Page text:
Alicia Adsera imparteix el Seminari "The Impact of Economic Transition in Eastern Europe on Objective and Subjective Well-Being"
Organize: Centre d’Estudis Demogràfics
Venue: Sala Àngels Torrents, CED
Time: 12:00 - 13:30
Alicia Adsera és Investigadora i Professora d’Economia i Afers Internacionals a la Princeton University (EUA).
Seminari sobre la recerca duta a terme per: Alicia Adsera (Princeton University); Francesca Dalla Pozza (EBRD); Sergei Guriev (EBRD); Lukas Kleine-Rueschkamp (OECD) i Elena Nikolova (UCL).
Abstract.- Using newly available data, we re-evaluate the impact of economic and political transition in Eastern Europe on anthropometric measures (height and BMI) and subjective well-being. In particular we use the Life in Transition Survey LiTS III that was administered by EBRD and the World Bank in 2015/16 and covers over fifty thousand households in 29 formerly communist countries (excluding Turkmenistan) and 5 comparator countries (Germany, Italy, Turkey, Greece and Cyprus). Our identification strategy is based in a differences in differences estimator that uses the fact that transition (measured as the year of price liberalization) started at different times in different countries in our sample. We find clear evidence of the high social cost of early transition reforms: cohorts born around the start of transition are on average close to 1cm shorter as adults than their older or younger peers. This height gap indicates major deprivation in the first years of reform. This impact is similar in size to that of a war and is partially but not fully explained by GDP. The impact is larger among urban residents and it is negatively related with maternal education.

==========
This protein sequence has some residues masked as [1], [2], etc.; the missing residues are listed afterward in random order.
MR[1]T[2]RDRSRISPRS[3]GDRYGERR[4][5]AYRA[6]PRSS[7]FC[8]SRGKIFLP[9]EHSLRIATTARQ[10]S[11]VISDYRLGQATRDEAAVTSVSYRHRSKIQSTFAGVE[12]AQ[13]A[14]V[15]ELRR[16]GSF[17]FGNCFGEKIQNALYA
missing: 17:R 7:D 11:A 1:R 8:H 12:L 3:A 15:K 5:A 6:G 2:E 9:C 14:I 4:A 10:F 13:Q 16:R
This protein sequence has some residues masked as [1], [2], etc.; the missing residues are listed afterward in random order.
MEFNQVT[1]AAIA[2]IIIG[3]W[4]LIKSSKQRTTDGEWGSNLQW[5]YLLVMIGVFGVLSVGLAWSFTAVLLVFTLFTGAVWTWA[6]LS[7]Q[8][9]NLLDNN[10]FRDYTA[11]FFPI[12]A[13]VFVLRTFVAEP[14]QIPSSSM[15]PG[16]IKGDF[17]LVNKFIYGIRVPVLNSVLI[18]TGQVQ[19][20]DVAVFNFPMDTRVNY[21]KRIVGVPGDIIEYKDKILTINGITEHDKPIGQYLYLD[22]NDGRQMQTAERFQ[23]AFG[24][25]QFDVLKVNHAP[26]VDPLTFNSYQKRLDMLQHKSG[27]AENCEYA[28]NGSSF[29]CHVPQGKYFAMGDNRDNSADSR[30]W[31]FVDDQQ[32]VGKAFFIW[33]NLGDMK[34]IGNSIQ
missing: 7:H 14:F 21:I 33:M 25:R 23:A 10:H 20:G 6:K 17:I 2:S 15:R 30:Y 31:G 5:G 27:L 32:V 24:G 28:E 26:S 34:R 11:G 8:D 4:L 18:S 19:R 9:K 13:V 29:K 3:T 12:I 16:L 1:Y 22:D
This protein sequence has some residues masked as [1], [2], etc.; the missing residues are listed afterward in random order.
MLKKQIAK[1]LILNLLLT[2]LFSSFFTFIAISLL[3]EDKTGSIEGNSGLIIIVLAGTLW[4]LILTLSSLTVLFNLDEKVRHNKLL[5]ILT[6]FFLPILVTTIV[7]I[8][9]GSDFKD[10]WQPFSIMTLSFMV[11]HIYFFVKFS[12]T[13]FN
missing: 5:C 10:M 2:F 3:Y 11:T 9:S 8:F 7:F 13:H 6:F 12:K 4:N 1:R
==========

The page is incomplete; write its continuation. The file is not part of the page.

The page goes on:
To test the robustness of results we employ the Russian Longitudinal Monitoring Survey of the Higher School of Economics (RLMS) 1994-2014 that includes both children and adult in the same household so we can control for parental height, and measure differences in height during childhood. Given the longitudinal nature of the data we can also control for age. We address concerns of endogenous fertility and differences in unobservable characteristics at the household level by conducting both propensity matching score and within-family models to compare siblings.
Despite this shock in height, those cohorts are no less satisfied with their lives today than their peers. While this optimistic message holds for an average resident of transition countries, we do identify certain vulnerable social groups for whom the negative impact of the early transition shock still persists.